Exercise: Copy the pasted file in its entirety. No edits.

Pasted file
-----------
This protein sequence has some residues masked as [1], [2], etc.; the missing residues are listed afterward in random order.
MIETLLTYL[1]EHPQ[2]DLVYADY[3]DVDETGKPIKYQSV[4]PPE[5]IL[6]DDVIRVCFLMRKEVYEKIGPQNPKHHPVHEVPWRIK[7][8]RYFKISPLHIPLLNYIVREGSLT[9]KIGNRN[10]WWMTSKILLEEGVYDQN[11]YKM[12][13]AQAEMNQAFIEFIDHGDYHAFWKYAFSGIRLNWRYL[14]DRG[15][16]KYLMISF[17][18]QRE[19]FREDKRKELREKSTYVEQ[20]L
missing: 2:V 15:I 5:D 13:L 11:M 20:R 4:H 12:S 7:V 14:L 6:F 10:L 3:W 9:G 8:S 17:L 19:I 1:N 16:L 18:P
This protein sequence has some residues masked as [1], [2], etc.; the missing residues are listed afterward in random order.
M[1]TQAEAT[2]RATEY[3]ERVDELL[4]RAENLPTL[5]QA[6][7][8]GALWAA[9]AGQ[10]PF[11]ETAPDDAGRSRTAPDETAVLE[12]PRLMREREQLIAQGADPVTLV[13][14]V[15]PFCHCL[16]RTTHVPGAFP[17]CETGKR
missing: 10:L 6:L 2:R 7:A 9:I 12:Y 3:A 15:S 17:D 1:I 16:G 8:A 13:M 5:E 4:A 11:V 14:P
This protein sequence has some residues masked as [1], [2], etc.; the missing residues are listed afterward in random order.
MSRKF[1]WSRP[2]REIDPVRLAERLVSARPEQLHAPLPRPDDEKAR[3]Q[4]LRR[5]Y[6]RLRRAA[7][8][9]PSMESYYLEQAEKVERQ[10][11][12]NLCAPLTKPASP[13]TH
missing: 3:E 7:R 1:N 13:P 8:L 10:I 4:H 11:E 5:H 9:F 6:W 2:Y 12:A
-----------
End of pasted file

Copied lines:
This protein sequence has some residues masked as [1], [2], etc.; the missing residues are listed afterward in random order.
MIETLLTYL[1]EHPQ[2]DLVYADY[3]DVDETGKPIKYQSV[4]PPE[5]IL[6]DDVIRVCFLMRKEVYEKIGPQNPKHHPVHEVPWRIK[7][8]RYFKISPLHIPLLNYIVREGSLT[9]KIGNRN[10]WWMTSKILLEEGVYDQN[11]YKM[12][13]AQAEMNQAFIEFIDHGDYHAFWKYAFSGIRLNWRYL[14]DRG[15][16]KYLMISF[17][18]QRE[19]FREDKRKELREKSTYVEQ[20]L
missing: 2:V 15:I 5:D 13:L 11:M 20:R 4:H 12:S 7:V 14:L 6:F 10:L 3:W 9:G 8:S 17:L 19:I 1:N 16:L 18:P
This protein sequence has some residues masked as [1], [2], etc.; the missing residues are listed afterward in random order.
M[1]TQAEAT[2]RATEY[3]ERVDELL[4]RAENLPTL[5]QA[6][7][8]GALWAA[9]AGQ[10]PF[11]ETAPDDAGRSRTAPDETAVLE[12]PRLMREREQLIAQGADPVTLV[13][14]V[15]PFCHCL[16]RTTHVPGAFP[17]CETGKR
missing: 10:L 6:L 2:R 7:A 9:I 12:Y 3:A 15:S 17:D 1:I 16:G 8:A 13:M 5:E 4:A 11:V 14:P
This protein sequence has some residues masked as [1], [2], etc.; the missing residues are listed afterward in random order.
MSRKF[1]WSRP[2]REIDPVRLAERLVSARPEQLHAPLPRPDDEKAR[3]Q[4]LRR[5]Y[6]RLRRAA[7][8][9]PSMESYYLEQAEKVERQ[10][11][12]NLCAPLTKPASP[13]TH
missing: 3:E 7:R 1:N 13:P 8:L 10:I 4:H 11:E 5:H 9:F 6:W 2:Y 12:A